NEW YORK, 20 September 2011 – The United Nations Secretary-General Ban Ki-moon today launched his new energy access initiative and a high-level group to implement it.
The initiative seeks to achieve the goal of Sustainable Energy for All by 2030 by meeting three inter linked global targets: universal access to modern energy services; doubling energy efficiency; and doubling the share of renewable energy in world’s energy supply.
The initiative was launched at the annual Private Sector Forum, hosted by the UN Global Compact in collaboration with UNIDO and UN-Energy during the General Assembly. The Forum brought together some 300 business, government and civil society leaders from around the world.
The high-level group will be co-chaired by the Director-General of the UN Industrial Development Organization (UNIDO), Kandeh K. Yumkella, and the Chairman of Bank of America Corporation, Charles O. Holliday.
Ban has invited leaders from business, government, international organizations and civil society to come together to form new public-private partnerships to implement this global energy initiative, as a stepping stone to the Rio+20 summit in June 2012 in Brazil.
The year 2012 has been designated by the U.N. General Assembly as the International Year of Sustainable Energy for All.
Ban said he was launching the initiative with the aim "to catalyse action at all levels".
"It will bring together leaders from government, finance, business and civil society and establish partnerships that will make sustainable energy for all a reality. Energy is critical for human progress -- for health, education, job generation and economic competitiveness. For the developing world, energy poverty is devastating. Taken together, energy poverty is jeopardizing the achievement of the Millennium Development Goals," he said.
"I call on all of you to help form partnerships and align with our mission to ensure Sustainable Energy for All. The business community is a central UN partner. Together we can achieve this most important objective for our common sustainable future," added the Secretary-General.
“Energy powers human progress,” said Director-General Yumkella. “From job generation to economic competitiveness, from strengthening security to empowering women, energy is the great integrator: it cuts across all sectors and lies at the heart of all countries’ core interests.”
“Now more than ever, the world needs to ensure that the benefits of modern energy are available to all and that energy is provided as cleanly and efficiently as possible. This is a matter of equity, first and foremost, but it is also an issue of urgent practical importance. Ensuring sustainable energy for all is essential for meeting two of the most pressing challenges of our time – reducing poverty and minimizing the risks of climate change,” added Yumkella.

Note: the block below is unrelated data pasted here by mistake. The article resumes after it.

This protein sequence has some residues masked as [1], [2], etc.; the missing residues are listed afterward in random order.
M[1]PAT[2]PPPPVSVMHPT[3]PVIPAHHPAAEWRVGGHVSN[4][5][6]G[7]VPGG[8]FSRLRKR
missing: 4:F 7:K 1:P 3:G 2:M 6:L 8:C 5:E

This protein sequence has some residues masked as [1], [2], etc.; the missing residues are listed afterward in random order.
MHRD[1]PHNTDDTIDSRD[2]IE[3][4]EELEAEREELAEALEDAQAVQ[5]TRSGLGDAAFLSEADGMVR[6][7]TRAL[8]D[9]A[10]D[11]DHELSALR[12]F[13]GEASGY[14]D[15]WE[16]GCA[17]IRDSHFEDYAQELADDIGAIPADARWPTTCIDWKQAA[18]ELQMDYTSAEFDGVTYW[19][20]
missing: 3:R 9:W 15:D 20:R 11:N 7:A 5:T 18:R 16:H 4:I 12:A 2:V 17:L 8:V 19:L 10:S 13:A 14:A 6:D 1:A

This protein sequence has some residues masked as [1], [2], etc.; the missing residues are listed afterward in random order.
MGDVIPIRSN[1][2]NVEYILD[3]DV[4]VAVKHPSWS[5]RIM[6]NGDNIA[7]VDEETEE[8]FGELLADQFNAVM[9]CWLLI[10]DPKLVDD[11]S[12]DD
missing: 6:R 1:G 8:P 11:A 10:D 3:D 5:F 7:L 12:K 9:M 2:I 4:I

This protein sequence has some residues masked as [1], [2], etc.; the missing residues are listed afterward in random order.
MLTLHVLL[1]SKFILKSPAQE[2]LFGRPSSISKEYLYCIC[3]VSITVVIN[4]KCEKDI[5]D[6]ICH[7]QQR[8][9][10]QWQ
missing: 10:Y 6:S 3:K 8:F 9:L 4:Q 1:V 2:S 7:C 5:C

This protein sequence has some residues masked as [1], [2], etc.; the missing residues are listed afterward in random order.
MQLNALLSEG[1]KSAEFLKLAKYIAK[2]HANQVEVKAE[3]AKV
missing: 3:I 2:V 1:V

Former California Governor Arnold Schwarzenegger, who was the keynote speaker at the launch of the new energy initiative, said: “Providing energy to every single person on Earth by 2030 is not going to be easy. By 2030, we will have at least 8 billion people. Some will tell you our goal is impossible. But I love challenges. I’m an optimist. I want all of you to join me in ignoring the pessimists and the critics, because they’ll complain no matter what. It’s our job to hit the mute button and get to work.”
Among other positive cases, Schwarzenegger brought the example of California. Thanks to green policies, he said, the State is now 40 per cent more energy efficient than the rest of the United States. “The green sector has produced 10 times the jobs of any other sector in California, and California has attracted 60 per cent of the green tech venture capital in the United States even though we only represent 10 percent of the country,” added Schwarzenegger.
“We have to make sure the world knows about the great work that's already being done, whether it is in Oslo or Tokyo or Abu Dhabi or Germany or Austria or in California. When we share our green solutions and inspire others, our impact is multiplied many times. When it comes to addressing global climate issues, we don’t have to wait for the national capitals to make it happen,” he said.
The former Governor urged all parties involved to address climate issues “in two directions”, from the “bottom-up” and from the “top-down”, adding: “One day the two approaches will meet in the middle and achieve critical mass. But until that day, I’m going to keep pushing regional governments around the world to come off the sidelines and realize their unbelievable power and influence.”
Paul Polman, CEO of Unilever, called on the private sector to engage more fully in transformational partnerships with the UN. “The time is right for greater collaboration between the private sector and the UN,” he said.
To download the Secretary General's full speech, click here
To download Schwarzenegger's full speech, click here
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